The Gospel for Easter Sunday is from St. John’s account of Easter morning (John 20:1–9). We are told that Mary Magdalene arrives at the tomb very early in the morning while it is still dark. She has come to anoint the body of the Lord, which had been buried in haste because of the onset of the Passover. She spies the great stone rolled back and assumes that the body has been stolen. So she runs immediately to Simon Peter and the other disciples: “They have taken the Lord from the tomb, and we don’t know where they put him.” She doesn’t yet believe in the Resurrection, for she is operating still within a conventional framework.

So the two disciples, Peter and John, make a mad dash toward the tomb, the younger John outpacing the older Peter. What an odd detail, by the way — so peculiar in fact, that it led the novelist Graham Greene to accept the historicity of the account. Upon coming to the open tomb, John looks in and sees “the burial cloths.” Then Peter arrives and spies the same cloths, as well as the cloth that had covered his head “rolled up in a separate place.” Have you ever wondered why there is such an emphasis on the burial cloths? The most obvious reason is that their presence is peculiar. If the body had been stolen, why would the thieves have bothered taking the elaborately wound cloths off, and why in the world would they have taken the time and effort to fold the head cloth up so carefully?

But might they also be mentioned so prominently because they were treasured by the early church? And might at least the principal cloth exist to this day? I’m speaking, of course, of the famous Shroud of Turin, which for centuries has been reverenced as a relic of the crucifixion. I had a chance to see the shroud in 2010, when I was a visiting scholar in Rome and the cloth was exposed briefly for public display. It is remarkably long — long enough indeed to have covered a body front and back. On it can be seen, plainly enough, rust-colored markings that suggest the frontal and dorsal sides of a man about thirty years of age. Marks of violence can be seen on him, wounds from whipping and, quite clearly, from crucifixion—great gashes in the wrists and feet, as well as a gaping wound in the side of the torso.

However, the most remarkable feature of the shroud was revealed only in 1898, when it was photographed for the first time. When the photographer, a man named Secondo Pia, developed the film, he noticed that the negative of the photo revealed an exquisitely detailed depiction of the man of the shroud, anatomically exact to a degree that no artist could have produced. So, what we see of the shroud, he concluded, is itself a kind of photographic negative. And when scientists pored over the detailed version, what they saw took their breath away. Not only was the anatomy perfectly correct, but the details of the wounds were telling, corresponding to the very sort of scourges that ancient Romans used. The “crown” of thorns was more of a cap, and the wound in the side gave evidence of both blood and pericardial fluid: the blood and water that St. John spoke of. Furthermore, traces of coins, bearing the inscription of Pontius Pilate, could be seen covering the eyelids. Also, seeds and pollen from the Middle East were found within the strands of the fabric.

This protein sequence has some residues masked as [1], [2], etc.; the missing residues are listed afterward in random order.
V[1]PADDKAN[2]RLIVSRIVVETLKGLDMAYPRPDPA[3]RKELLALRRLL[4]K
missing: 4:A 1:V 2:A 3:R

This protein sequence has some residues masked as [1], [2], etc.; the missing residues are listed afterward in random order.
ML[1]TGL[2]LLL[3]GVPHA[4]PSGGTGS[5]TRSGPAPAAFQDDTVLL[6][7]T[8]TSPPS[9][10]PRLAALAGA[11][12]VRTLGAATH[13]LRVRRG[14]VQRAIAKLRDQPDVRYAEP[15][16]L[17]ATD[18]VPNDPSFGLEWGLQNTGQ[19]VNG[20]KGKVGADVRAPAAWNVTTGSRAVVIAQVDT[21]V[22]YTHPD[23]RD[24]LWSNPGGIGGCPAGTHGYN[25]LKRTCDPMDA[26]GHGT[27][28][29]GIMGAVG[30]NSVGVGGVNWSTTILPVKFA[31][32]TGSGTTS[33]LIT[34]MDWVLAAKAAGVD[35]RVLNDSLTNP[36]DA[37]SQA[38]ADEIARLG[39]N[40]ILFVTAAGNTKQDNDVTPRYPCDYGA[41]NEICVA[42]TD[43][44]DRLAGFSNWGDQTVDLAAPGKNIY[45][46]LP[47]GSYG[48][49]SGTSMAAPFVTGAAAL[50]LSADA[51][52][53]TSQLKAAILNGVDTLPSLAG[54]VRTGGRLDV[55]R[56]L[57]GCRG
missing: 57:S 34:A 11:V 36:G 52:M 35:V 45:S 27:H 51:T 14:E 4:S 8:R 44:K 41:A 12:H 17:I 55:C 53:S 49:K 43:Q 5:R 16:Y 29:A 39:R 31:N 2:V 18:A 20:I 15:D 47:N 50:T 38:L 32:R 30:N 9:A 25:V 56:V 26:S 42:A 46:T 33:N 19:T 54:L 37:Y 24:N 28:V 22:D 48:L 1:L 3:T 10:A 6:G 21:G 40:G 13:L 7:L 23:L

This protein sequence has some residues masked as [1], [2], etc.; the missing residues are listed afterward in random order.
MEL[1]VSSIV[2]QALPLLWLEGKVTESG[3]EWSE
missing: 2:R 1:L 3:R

How was the image formed? Here, the scientists were truly stumped, for absolutely no trace of paint or pigment could be found, and the marks did not work their way down into the fabric but colored only the very surface of the shroud. The closest they could come to naming it accurately was to refer to it as a “scorch,” something caused by an intense burst of radiation — which would furthermore explain the photographic negative quality of the image.

What in nature would produce such a phenomenon? Nothing that we know. Does it indicate the fact of the resurrection, when in a great burst of light and energy, the body of Jesus was brought back to life? The extraordinary and mysterious Shroud of Turin speaks to us a great Easter truth — namely, that at the heart of Christianity stands, not a myth or a legend or a symbol, but a fact, the bodily Resurrection of Jesus from the dead. It was this historical truth that sent the first Christians careering around the world to announce the “Gospel,” which means “good news.” They were not trading in philosophical abstractions or spiritual musings; rather, they were grabbing their interlocutors by the shoulders and telling them that something had happened.

When St. John entered the tomb and saw the burial cloths, he “saw and believed.” There was something about those wrappings that convinced him. I wonder whether the same thing is true today in our hyper-skeptical age. We, too, can see the cloth in which Jesus’ body was wrapped, and we understand it far more thoroughly than St. John ever could have. Does it cause us to “see and believe?”

Bishop Robert Barron is the bishop of the Diocese of Winona-Rochester and the founder of Word on Fire Catholic Ministries.

Bishop Robert Barron